Marketing to the faithful

Last night I read to my son from an illustrated book called New Testament Stories. The book fell open to the story of Jesus cleansing the temple, and my impulse was to skip over it to avoid having to explain the image of Jesus using a whip. But my son wanted to hear the story, so I relented. I told him the basic outline of the story and conveyed the message that temples and the churches are houses of God, places where the Holy Ghost can be. That makes them special, and we don’t do everyday things in them like buy stuff. I hope it was a good enough explanation for a 4 year old.

However, I didn’t talk to him about another facet of the story, which is the morality of making money in the context of worshiping God. In the story of Jesus cleansing the temple, sellers were exploiting the fact that temple worshipers needed an animal to sacrifice, setting up shop right there in the temple and probably overcharging people the same way movie theaters and airports have rip-off concessions. Jesus called it a den of thieves.

We Mormons can be quick to condemn people who make a living working for a church. I’ve heard lots of Sunday School comments about how our model of lay ministry is superior to other churches whose priests and pastors are paid – the implication being that their pay cheapens their work (it’s not sacrificing, like ours is…), that they’re not all that principled about doctrines (it’s just a job for them), or that they have an easy life of free support (they preach on Sundays and get to just kick it the rest of the week). Anyone who’d make those assumptions has obviously never seen a priest or pastor on the job. It’s seriously hard work, and it’s not that well paid compared to other professions where you need a graduate degree. Imagine being the bishop, the Relief Society president, the Sunday School president, and everyone’s home teacher simultaneously and you kind of get the picture. No one could possibly do all that and maintain another job, which is why these people must be paid.

The same goes for church musicians. My husband is the music director at a non-denominational protestant church and when I tell some Mormons what he does I’m sometimes asked if he gets paid for his work. Um, yes. We are not in the financial position for him to spend his days doing volunteer work. The next question is whether it is a full time job, as many people seem unable to imagine how running a church’s music program could possibly consume 40 hours a week. Without going into details, I’ll just say it usually takes more than 40 hours a week.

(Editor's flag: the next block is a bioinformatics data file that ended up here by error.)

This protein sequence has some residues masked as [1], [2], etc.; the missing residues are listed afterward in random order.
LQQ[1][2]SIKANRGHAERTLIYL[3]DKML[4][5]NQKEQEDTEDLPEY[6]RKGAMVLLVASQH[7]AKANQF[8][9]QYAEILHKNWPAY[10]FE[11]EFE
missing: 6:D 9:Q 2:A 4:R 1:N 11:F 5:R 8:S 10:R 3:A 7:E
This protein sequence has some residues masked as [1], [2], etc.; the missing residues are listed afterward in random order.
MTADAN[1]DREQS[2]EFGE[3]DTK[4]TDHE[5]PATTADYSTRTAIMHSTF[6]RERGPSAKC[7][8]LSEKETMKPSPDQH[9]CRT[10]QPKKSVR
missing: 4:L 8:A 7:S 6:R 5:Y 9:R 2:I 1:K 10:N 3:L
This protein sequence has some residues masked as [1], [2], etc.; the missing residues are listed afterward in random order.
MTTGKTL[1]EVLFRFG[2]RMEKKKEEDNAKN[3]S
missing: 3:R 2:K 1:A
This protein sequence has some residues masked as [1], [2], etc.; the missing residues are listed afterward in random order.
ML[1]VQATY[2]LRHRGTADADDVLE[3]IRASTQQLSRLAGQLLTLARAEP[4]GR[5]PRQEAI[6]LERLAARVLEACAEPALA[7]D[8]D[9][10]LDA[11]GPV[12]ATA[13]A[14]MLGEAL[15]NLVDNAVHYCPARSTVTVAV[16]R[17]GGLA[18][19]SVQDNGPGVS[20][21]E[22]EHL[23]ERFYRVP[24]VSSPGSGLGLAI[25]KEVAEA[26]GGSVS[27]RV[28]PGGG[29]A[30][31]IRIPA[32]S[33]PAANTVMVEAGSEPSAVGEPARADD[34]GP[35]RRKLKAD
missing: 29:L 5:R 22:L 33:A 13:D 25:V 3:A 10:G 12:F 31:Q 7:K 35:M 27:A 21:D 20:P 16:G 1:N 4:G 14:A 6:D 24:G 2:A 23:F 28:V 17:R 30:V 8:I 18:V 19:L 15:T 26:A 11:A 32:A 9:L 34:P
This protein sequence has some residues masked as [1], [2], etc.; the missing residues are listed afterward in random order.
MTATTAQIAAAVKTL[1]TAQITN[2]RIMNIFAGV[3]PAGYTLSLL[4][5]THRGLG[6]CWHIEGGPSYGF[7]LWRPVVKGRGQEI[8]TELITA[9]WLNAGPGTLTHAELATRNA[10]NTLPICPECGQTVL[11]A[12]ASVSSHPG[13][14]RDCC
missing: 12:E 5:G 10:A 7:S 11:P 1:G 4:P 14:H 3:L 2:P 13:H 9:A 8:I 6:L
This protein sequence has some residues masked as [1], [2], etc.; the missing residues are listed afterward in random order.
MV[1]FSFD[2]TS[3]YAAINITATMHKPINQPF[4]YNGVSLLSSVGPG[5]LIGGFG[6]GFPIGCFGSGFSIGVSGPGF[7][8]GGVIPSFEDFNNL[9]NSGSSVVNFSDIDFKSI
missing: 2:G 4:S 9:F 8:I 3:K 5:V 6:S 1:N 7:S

So, given that half the bread in my home comes from a church, I have no problem with people making money in the context of worshiping God. Except that I do.

Let me give you an example. One of my husband’s colleagues recently gave him a CD with music by a Christian contemporary musician. I wasn’t impressed. All the songs sounded the same, her lyrics were unoriginal, the backup music was bland and repetitive, and her singing voice wasn’t very good. Then we learned what her fee is for doing one service at a church – almost a month’s worth of my husband’s salary – and I was disgusted. But this isn’t just a case of sour grapes. There are reasons why I’d judge her services not worth what she’s charging for them. For one, church music directors have to compile a new musical program every single week, gather and rehearse groups of volunteers, and learn new repertoire – not just play the same musical sets again and again. And they very often have graduate degrees in music and are quite skillful musicians. Compare this to a traveling “contemporary” artist doing several dozen gigs a year and playing the same set of (dare I say it) drivel every time, and you can see why their fees rankle me.